The Hunt for Planet Nine

    Konstantin Batygin (MS ’10, PhD ’12)
    Assistant Professor of Planetary Science
    Van Nuys Page Scholar

    In 2016, Konstantin Batygin and Caltech astronomer Mike Brown made global headlines with the announcement of the existence of an as-yet-unobserved ninth planet, touching off a worldwide race among astronomers to locate the planet. Located at the outskirts of the solar system, beyond the orbit of Neptune, Planet Nine lies an expansive field of icy debris known as the Kuiper belt. Observations of strange clusterings of Kuiper belt orbits first provided evidence of a distant, eccentric, Neptune-like planet that is likely 5-10 times more massive than Earth. Though no one has yet to observe the object directly, mathematical modeling and computer simulations give strong indications that Planet Nine is real. Batygin will discuss the work that he and Brown are doing to continue to refine their simulations and learn more about the planet’s orbit and its influence on the distant solar system, as well as describe their actual searches for the elusive planet using Japan’s 26-foot Subaru Telescope, which sits atop Mauna Kea on the Big Island of Hawaii.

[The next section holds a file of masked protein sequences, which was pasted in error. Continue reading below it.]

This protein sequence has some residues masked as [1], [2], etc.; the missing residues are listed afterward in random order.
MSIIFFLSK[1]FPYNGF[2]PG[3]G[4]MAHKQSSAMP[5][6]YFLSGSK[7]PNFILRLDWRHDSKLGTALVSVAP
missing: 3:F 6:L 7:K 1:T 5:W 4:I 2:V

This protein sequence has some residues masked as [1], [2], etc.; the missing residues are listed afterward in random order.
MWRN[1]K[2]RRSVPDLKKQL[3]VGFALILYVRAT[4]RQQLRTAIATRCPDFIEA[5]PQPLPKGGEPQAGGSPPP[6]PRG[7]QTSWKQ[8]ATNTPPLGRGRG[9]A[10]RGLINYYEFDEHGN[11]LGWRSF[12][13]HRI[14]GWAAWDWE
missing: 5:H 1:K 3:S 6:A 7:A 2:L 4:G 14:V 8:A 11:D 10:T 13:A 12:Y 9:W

From Sensing to Intelligence: Building a Healthier World

    Azita Emami
    Andrew and Peggy Cherng Professor of Electrical Engineering and Medical Engineering
    Investigator, Heritage Medical Research Institute
    Executive Officer for Electrical Engineering

    Azita Emami will discuss how sensing, imaging, and data acquisition, together with artificial intelligence (AI), will transform the field of medicine in the near future. In particular, she will focus on microscale implantable and wearable devices for continuous monitoring and closed-loop therapeutic systems. Students and researchers in her group have successfully developed wireless sensors that can be tracked inside the body—for use in microscale medical devices such as “smart pills” that could ultimately diagnose and treat diseases—and neural interfaces that employ efficient machine-learning algorithms. The goal of her work is to go from “sensing” to intelligently making sense of what’s going on in individual’s bodies.

  • Speakers

    R. Michael Alvarez
    Professor of Political Science